Jing Xuan Oolong from Trans Pacific Tea
Hey friends! Today's review is of a delicious Taiwanese oolong sent to me by Trans Pacific Tea Company. Trans Pacific is a newer tea company who recently launched, specializing in Taiwanese teas. Their teas are sourced from a single farm, hand-picked, and processed using traditional methods, promoting and preserving their traditional culture for generations to come by supporting local farmers. They reached out to me and kindly offered to send me their Alishan high mountain Jing Xuan oolong and a Si Ji Chun oolong.
Before the review, here is what their website says about the Jing Xuan:
Flavor: Subtle milky fragrance, savory, floral, fruity aroma, smooth
Harvest: Hand-picked, Alishan township, Winter 2022
It's nice seeing the harvest date and the elevation, as well as the fermentation percentage on their webpage- very helpful and informative information that shows me they are committed to transparency with their teas.
So, without further ado, let's get into this review!
Dry leaf: super floral, green, nice milky/creaminess subtle
Warmed gaiwan: The dry leaves in a warmed gaiwan are giving me aromas of pumpkin seeds with a nice buttery/creaminess underlying it, as well as the more typical floral and green aroma of high mountain Taiwanese oolongs.
Rinse/1st steep 10s: The leaves in the gaiwan smell like green beans/spinach, with a nice vegetal aroma; the brew itself is very light in color, with minimal to no aroma on rinse. However, the flavor is intense, reminiscent of that classic fortune cookie sweetness/graininess. There's a nice sugary flavor to it, with a lasting aftertaste.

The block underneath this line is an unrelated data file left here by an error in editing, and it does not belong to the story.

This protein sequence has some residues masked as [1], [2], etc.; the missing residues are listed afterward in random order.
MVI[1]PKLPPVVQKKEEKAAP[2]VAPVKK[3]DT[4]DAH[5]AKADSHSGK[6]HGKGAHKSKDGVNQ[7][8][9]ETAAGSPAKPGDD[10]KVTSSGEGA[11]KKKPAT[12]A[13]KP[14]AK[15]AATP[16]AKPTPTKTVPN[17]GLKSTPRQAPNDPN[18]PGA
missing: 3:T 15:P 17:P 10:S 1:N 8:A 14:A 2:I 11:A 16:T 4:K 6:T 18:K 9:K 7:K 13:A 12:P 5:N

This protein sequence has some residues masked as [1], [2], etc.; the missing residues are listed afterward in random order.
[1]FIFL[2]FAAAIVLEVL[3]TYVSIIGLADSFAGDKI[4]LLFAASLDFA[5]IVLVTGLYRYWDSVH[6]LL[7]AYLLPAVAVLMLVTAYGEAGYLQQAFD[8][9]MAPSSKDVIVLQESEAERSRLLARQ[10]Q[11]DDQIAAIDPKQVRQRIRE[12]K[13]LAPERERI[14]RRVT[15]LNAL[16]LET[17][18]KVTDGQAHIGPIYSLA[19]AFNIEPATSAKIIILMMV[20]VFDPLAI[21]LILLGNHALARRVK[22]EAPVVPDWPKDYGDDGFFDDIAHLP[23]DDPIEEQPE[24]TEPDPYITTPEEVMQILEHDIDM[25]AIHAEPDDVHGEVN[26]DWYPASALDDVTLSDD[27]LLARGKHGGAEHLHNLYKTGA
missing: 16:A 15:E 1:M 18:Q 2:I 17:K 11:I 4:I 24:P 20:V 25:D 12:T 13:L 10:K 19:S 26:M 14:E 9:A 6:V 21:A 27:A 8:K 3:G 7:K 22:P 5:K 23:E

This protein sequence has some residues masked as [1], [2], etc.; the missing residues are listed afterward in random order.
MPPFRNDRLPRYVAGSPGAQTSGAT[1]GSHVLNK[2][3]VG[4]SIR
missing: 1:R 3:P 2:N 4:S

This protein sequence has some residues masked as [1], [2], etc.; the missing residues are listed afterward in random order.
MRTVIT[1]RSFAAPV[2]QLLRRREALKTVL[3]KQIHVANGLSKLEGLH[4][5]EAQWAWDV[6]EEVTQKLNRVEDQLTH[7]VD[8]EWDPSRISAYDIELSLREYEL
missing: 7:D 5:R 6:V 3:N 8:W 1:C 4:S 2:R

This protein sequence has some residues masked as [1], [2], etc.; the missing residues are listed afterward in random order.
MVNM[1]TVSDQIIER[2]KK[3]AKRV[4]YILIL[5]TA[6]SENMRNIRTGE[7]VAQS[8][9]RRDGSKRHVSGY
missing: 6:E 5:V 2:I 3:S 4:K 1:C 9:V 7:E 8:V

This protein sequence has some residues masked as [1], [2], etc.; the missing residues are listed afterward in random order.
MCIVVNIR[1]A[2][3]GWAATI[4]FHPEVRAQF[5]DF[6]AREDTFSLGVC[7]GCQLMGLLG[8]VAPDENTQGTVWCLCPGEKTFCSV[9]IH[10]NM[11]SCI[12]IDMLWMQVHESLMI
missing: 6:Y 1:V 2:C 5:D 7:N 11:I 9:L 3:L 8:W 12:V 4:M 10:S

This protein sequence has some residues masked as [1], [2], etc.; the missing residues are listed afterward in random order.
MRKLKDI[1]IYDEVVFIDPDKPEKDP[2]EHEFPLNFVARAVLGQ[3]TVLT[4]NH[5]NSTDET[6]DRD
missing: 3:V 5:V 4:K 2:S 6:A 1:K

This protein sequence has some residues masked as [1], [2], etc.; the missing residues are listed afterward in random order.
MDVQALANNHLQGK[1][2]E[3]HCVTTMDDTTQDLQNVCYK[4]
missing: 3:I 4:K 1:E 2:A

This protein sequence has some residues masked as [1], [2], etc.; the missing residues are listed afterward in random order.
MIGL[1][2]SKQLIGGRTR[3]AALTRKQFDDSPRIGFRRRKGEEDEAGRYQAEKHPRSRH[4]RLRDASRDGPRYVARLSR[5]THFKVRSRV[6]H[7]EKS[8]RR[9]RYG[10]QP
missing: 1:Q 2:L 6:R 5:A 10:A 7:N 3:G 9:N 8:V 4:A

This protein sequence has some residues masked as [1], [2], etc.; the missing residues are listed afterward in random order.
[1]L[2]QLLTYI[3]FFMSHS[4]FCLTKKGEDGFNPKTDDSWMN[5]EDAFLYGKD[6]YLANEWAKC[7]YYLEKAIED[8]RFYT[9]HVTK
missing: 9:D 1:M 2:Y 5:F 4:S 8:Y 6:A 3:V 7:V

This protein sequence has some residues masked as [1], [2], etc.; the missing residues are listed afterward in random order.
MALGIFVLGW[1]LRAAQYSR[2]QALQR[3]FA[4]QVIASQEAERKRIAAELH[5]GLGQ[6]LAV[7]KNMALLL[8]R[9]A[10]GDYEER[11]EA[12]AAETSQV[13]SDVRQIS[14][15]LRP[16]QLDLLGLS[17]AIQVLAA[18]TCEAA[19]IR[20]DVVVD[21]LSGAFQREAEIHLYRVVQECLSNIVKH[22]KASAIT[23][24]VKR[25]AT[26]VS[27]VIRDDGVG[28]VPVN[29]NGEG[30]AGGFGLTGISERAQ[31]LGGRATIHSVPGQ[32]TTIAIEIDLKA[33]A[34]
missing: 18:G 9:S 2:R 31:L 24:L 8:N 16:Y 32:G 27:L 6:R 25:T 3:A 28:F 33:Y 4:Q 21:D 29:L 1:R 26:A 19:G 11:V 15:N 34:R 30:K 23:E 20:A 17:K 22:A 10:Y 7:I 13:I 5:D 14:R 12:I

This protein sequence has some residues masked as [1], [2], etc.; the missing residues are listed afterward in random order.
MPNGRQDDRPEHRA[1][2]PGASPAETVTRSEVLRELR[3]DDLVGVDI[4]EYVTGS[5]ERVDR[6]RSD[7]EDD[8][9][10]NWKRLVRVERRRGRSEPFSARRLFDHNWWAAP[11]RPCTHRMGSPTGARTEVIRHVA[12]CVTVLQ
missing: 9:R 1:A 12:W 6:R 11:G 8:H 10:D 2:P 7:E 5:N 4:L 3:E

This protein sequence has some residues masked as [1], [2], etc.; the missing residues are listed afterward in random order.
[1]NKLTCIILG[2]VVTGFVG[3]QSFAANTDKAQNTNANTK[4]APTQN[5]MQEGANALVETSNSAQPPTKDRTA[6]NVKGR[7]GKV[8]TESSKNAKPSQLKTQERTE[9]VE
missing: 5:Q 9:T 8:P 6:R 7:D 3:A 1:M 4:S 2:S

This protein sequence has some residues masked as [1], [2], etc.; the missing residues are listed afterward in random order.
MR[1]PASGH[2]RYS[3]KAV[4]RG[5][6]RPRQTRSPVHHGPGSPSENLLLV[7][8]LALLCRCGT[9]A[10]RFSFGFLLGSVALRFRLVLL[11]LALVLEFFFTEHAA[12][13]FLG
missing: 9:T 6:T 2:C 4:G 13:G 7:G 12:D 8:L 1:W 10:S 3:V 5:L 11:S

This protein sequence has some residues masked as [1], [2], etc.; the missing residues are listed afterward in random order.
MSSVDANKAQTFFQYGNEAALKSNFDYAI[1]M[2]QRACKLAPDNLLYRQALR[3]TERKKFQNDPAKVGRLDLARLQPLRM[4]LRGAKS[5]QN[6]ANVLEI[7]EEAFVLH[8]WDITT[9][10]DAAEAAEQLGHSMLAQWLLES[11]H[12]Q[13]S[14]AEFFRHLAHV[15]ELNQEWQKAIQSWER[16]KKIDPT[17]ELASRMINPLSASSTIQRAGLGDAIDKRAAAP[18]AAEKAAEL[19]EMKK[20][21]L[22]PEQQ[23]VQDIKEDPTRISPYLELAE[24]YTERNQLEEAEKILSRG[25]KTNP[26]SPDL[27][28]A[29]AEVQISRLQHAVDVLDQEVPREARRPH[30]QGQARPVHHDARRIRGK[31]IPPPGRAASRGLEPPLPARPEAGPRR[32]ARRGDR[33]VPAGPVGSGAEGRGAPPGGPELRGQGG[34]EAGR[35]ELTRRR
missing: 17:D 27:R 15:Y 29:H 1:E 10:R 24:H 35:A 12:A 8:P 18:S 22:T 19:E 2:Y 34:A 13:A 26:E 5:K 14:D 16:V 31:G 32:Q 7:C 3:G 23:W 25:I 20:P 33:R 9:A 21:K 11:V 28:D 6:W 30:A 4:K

1st steep 15s: Very sweet, yet also vegetal and savory; slightly creamy, like a creamed spinach; green grapes/grapeskin. It has the sugary flavor of eating a juicy green grape- that intense burst of sugary sweetness with the green vegetal flavor of the grape skin.
2nd steep 20s: This steep is super creamy, with a nice mouthfeel; that vegetal sweetness like a green grape (really green grapey) is still present with a nice grassy note following it.
3rd steep 25s: This steep turned more vegetal in flavor, reminiscent of fresh green beans, asparagus, and again green grapes.
4th steep 30s: Intense sugarcane sweetness with a lovely floral, orchid-like aroma.
5th steep 45s: This steep is milkier, with a very nice creamy flavor; this literally tastes like sugary milk. It reminds me of more flavored jin xuan milk oolongs with how intense it is, yet there's no flavorings added here.
6th steep 60s: Again with the creamy milk flavor, with an almost fruity aftertaste; it's still nicely vegetal, kinda like a creamed spinach- green and milky.
7th steep 1min30s: It's starting to die; the flavor is grassier, but still milky.
8th steep 2mins: Intensely creamy.
9th steep 5min: It's basically dead; very creamy though, the taste is still milky.
10th kill steep 10min: It's still creamy and grassy, but it's definitely dead flavor wise.
Overall, this is a very solid oolong. A lot of US-based vendors tend to sell artificially flavored jin xuan to accentuate that milkier flavor it has- of the natural ones, most tend to be more grassy. In a weird way, this one really tasted a bit like green grapes- that super sweet flavor with a nice sort of vegetal undertone from the skins- I definitely enjoyed it. At its price too, at $40 for 150 grams of tea, or about $0.27/g, it's a very solid example of how delicious high mountain oolongs can be. Additionally, there is a 15% off code that can be redeemed, making this a solid choice for a reliable milk oolong. I would definitely recommend it to anyone who likes Taiwanese high mountain oolongs and who wanted a consistently sweet, creamy daily drinker of a milk oolong.
It's amazing and drinking it immediately reminded me why I love Taiwanese oolongs. The greener notes always bring me back to Spring and fresh flowers, greenery, and cutting grass. This was no exception and definitely brought me to early springs. Trans Pacific Tea Company is one to keep an eye on for their future offerings, and I'm excited to see what other oolongs they offer in the future.